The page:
Judge closes juvenile hearing for boy who allegedly killed dog near Carbondale
GLENWOOD SPRINGS — A judge ordered a closed hearing Wednesday for a 13-year-old boy who made his second appearance in Garfield County Court associated with allegations he shot a dog to death on the private property of a family outside of Carbondale in January.
District Judge Paul Metzger said it would be in the “best interest” of the juvenile to prevent members of the public, including the media, from attending the hearing.
His decision came after public defender Elise Myer, the defendant’s counsel, renewed her motion to close the court to parties not directly associated with the case. Myer sought the same consideration at the defendant’s first court appearance related to the dog-killing Feb. 14, but Metzger kept the hearing open to the public at that time.
“I’d just like to say for a variety of reasons, I felt that an open and transparent hearing at that time would be appropriate,” Metzger said. But for the purposes of Wednesday’s hearing, the judge said he would keep it closed.
Myer referred to a Colorado statute pertaining to public access to juvenile criminal court proceedings, which states: “The general public shall not be excluded unless the court determines that it is in the best interest of the child or of the community to exclude the general public, and, in such event, the court shall admit only such persons as have an interest in the case or the work of the court, including persons whom the district attorney, the county or city attorney, the child, or the parents, guardian, or other custodian of the child wish to be present.”
The Aspen Times contested the decision, providing Metzger, Myer and prosecutor Tony Hershey with copies of a Colorado Supreme Court order from February 2013 reversing a lower court’s decision to close a preliminary hearing for Austin Reed Sigg, who was 17 years old at the time. The high court said the judge closed the hearing without making “specific findings demonstrating a substantial probability that the defendant’s right to a fair trial will be prejudiced by publicity that closure would prevent and that reasonable alternatives to closure cannot adequately protect the defendant’s fair trial rights.”
Myer, however, said the Sigg matter “was a case of a different variety with completely dissimilar allegations.”
In November 2013, Sigg was sentenced to life in prison plus an additional 86 years for the murder, rape and dismemberment of 10-year-old Jessica Ridgeway on Oct. 5, 2012.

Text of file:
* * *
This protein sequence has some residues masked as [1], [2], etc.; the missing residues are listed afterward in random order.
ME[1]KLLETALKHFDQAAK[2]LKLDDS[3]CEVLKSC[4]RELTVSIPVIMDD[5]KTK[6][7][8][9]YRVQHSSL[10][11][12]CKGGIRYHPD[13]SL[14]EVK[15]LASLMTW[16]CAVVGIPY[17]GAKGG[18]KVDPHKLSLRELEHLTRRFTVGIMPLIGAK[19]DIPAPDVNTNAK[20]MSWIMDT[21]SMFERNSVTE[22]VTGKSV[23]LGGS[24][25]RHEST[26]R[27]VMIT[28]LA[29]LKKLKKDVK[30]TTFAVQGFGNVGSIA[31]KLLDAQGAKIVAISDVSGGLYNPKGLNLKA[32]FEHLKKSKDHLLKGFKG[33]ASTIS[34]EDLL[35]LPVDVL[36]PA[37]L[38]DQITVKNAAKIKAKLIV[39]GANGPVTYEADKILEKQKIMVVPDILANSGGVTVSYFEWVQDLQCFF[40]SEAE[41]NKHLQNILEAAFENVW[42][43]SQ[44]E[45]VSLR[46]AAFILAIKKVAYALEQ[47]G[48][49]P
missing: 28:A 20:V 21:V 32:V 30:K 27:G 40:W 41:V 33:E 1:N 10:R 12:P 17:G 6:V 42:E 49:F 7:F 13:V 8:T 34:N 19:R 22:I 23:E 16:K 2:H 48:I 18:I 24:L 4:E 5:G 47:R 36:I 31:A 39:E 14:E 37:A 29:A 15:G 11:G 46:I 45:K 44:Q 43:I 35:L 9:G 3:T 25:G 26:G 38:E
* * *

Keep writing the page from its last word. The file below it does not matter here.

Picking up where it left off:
Sigg also was charged as an adult, noted Hershey. The DA’s Office has elected to prosecute the alleged dog-killer as a juvenile.
Metzger said he would review the Supreme Court ruling and take it into consideration for future proceedings.
The suspect, who is the custody of the Grand Mesa Youth Services Center, a juvenile detention center in Grand Junction, appeared in court with his court-appointed guardian, who also favored keeping the hearing closed. His parents participated in the hearing by telephone.
The defendant has been in custody since Pitkin County sheriff’s deputies arrested him Jan. 24, the day of the alleged offenses. Charges against him include aggravated cruelty to animals, second-degree burglary of a dwelling, theft, possession of a handgun by a juvenile and third-degree criminal trespass. The cruelty to animals and burglary charges would be felonies were the defendant an adult.
The juvenile stands accused of firing two shots at a yellow lab, which was on its family’s front porch of their 7 Oaks home. The family was not home at the time when the boy allegedly used a scope rifle to fire the fatal shot after he allegedly fled the Garfield County Courthouse, where he was due on other charges from 2017. The boy left the courthouse while his guardian was in the bathroom, later allegedly breaking into a home in the Glenwood Springs area and stealing at least one firearm before hitching a ride into the Crystal River Valley area.
The family had a surveillance camera on their property and it purportedly showed the boy firing an errant shot from a handgun before training the rifle on the dog, whose name was Otis.
Otis’ family members were out of town and did not attend Wednesday’s hearing.
Kirsten Pamp-Friel, who owned the year-and-a-half-old dog with her husband and 7-year-old daughter, said her husband will likely attend future hearings, but she will not. She and her husband were at the Feb. 14 hearing.
“I don’t want to be there,” she said. “It’s a little much.”
The defendant is due back in court March 14, according to Hershey.
The majority of Pitkin County commissioners recoiled by varying degrees Tuesday from pressure by Aspen officials to pony up more funds for affordable housing.
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